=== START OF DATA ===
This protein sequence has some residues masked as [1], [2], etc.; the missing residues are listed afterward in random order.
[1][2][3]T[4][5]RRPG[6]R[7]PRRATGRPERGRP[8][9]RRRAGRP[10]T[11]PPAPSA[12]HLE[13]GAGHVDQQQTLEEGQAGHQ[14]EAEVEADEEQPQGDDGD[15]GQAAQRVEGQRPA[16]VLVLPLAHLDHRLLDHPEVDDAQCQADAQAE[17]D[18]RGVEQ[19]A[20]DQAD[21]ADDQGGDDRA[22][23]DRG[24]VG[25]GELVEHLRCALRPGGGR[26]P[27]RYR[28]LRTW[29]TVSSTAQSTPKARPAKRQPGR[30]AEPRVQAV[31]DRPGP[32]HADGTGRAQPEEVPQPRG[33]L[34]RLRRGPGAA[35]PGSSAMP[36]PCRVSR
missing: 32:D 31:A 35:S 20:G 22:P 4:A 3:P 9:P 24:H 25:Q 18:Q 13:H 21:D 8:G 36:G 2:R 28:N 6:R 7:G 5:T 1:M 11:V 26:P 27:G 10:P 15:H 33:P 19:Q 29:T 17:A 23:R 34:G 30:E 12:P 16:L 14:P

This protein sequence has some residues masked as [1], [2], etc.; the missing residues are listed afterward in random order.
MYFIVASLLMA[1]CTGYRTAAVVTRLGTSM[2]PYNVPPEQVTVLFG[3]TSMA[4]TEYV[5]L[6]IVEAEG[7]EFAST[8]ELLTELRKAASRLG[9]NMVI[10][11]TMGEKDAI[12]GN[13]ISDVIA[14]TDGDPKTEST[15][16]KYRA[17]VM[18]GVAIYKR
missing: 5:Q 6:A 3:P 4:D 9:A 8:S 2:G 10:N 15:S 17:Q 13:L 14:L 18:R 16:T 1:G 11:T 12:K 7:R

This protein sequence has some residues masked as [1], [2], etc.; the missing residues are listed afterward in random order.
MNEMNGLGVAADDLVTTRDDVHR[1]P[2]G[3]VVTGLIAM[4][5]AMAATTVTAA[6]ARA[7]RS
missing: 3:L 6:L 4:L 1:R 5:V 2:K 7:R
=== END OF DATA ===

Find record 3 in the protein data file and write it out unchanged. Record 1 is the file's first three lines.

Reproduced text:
This protein sequence has some residues masked as [1], [2], etc.; the missing residues are listed afterward in random order.
MNEMNGLGVAADDLVTTRDDVHR[1]P[2]G[3]VVTGLIAM[4][5]AMAATTVTAA[6]ARA[7]RS
missing: 3:L 6:L 4:L 1:R 5:V 2:K 7:R